If you got the interview invite from Wharton MBA you are probably both happy and stressed out; you’re not alone. Wharton only gives interviews to qualified candidates – students they would be happy to admit, who have shown via their essays, resume and recommendation letters that they have the potential to become successful students and alumni at Wharton.
The good news – you’re invited to interview at Wharton! At the Wharton team-based MBA interview (also known as TBD–such a funny name), you will need to introduce yourself and present an idea for one minute, based on the prompt that you received from the school.
Wharton MBA Interview Questions
In one recent Wharton interview session, the group was exploring potential topics for a Global Modular Course or another global academic opportunity for 2015. While students offered various topics and locations,the destination that was selected was a place none of the students had visited or worked with. Wow! Then the students had to come up with some ideas on what the course and project would include, how to structure it and how to combine it with other resources at Wharton. Don’t think India, China, Brazil or Russia; that would have been too simple (and too old-hat). Think about yourself in this situation – what could you say about education in South Africa or infrastructure in Vietnam? If the answer is “Nothing,” you are not alone – but you still have to come up with something, for the sake of the discussion, and not sound totally out of your element.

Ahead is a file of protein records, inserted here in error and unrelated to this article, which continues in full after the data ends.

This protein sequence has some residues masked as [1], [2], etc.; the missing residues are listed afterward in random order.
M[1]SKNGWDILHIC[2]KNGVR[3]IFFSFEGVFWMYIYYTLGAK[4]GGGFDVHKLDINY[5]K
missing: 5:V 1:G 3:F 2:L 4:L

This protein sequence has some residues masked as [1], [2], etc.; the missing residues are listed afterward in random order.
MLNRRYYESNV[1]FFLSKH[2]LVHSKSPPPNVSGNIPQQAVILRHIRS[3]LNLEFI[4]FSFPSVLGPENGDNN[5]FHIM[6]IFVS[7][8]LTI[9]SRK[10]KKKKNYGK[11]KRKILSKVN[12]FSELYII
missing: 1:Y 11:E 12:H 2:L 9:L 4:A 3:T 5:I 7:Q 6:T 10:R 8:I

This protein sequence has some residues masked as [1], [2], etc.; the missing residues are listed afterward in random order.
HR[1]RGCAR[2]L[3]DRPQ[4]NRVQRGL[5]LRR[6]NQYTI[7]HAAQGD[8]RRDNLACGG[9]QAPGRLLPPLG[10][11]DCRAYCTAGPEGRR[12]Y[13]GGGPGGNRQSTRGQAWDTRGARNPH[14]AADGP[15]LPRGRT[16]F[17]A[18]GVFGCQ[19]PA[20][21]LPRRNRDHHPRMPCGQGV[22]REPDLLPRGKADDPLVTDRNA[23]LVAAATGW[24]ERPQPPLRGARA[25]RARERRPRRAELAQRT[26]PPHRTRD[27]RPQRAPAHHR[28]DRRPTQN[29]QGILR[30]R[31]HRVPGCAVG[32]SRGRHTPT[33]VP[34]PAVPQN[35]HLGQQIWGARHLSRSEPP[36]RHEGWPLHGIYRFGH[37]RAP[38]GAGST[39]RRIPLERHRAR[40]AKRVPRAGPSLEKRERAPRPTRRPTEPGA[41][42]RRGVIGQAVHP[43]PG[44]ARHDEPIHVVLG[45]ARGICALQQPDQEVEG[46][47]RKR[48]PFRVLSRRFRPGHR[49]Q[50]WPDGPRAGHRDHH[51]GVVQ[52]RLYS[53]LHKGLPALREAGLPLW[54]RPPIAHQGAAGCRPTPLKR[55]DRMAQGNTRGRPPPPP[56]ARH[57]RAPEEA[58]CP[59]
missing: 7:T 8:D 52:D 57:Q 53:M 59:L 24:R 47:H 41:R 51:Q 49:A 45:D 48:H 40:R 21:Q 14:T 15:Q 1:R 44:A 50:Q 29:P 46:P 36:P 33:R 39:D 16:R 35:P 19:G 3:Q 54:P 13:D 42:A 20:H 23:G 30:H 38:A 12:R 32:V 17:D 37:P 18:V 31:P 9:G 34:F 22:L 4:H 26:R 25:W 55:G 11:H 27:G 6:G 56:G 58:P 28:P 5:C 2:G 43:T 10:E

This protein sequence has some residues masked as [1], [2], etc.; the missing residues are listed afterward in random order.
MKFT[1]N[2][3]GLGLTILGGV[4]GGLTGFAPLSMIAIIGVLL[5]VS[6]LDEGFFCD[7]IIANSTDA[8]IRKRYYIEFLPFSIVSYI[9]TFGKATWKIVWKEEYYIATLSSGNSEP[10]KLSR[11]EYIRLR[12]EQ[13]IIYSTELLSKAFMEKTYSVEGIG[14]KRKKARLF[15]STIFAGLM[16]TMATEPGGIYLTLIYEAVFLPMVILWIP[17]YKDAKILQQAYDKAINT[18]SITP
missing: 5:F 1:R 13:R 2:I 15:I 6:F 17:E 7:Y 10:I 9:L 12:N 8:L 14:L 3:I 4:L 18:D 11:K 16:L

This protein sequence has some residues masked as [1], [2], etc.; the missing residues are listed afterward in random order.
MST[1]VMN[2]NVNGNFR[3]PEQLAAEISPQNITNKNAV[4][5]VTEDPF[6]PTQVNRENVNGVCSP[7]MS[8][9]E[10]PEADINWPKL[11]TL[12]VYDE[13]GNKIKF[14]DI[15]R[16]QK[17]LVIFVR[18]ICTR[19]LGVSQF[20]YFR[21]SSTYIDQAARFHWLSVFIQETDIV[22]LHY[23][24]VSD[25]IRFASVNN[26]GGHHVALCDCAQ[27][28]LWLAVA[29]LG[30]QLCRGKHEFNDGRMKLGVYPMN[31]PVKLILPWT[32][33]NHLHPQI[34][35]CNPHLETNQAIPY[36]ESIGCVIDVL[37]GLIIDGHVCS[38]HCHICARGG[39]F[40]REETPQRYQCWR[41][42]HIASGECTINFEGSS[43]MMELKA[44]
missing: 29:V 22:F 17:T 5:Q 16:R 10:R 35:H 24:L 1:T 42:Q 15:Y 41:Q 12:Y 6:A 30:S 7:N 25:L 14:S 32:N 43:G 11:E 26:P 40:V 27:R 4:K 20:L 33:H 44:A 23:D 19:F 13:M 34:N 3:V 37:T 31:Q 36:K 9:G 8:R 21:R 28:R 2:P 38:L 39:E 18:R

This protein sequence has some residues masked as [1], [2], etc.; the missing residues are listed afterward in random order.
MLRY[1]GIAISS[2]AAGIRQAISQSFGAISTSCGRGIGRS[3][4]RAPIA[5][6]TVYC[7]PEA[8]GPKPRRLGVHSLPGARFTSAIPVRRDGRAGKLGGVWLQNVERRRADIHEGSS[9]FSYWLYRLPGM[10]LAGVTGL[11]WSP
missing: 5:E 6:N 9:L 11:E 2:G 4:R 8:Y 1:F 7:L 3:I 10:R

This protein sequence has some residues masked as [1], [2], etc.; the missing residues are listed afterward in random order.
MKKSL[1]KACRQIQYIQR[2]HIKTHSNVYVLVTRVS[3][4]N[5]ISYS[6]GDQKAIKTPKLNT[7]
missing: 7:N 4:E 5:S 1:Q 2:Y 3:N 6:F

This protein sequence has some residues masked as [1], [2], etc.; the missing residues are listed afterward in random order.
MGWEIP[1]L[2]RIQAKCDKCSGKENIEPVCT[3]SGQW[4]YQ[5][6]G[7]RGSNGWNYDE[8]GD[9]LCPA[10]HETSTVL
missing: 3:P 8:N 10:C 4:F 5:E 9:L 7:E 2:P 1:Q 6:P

It was named Wharton TBD for a reason…
Going into a discussion which could go in many different ways is no easy task, but it is also a good indication of your ability to handle uncertainty and ambiguity. Maybe the name – Wharton TBD – originally named for Team-Based Discussion, should be re-named Wharton To-Be-Determined–after all, you don’t know the subject of the discussion until it happens.
This is a somewhat challenging experience, but if you have made the right preparations you should still be able to communicate in an intelligent way and present some ideas. Even if you don’t know the facts, you can probably come up with some good questions, relevant resources, and ideas on how to make this a valuable learning experience.
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More helpful MBA admissions articles:
- What to say in your interview…if you don’t want to get in
- Columbia MBA alumni interview – what questions will you get?
- How to prepare for Kellogg MBA alumni interview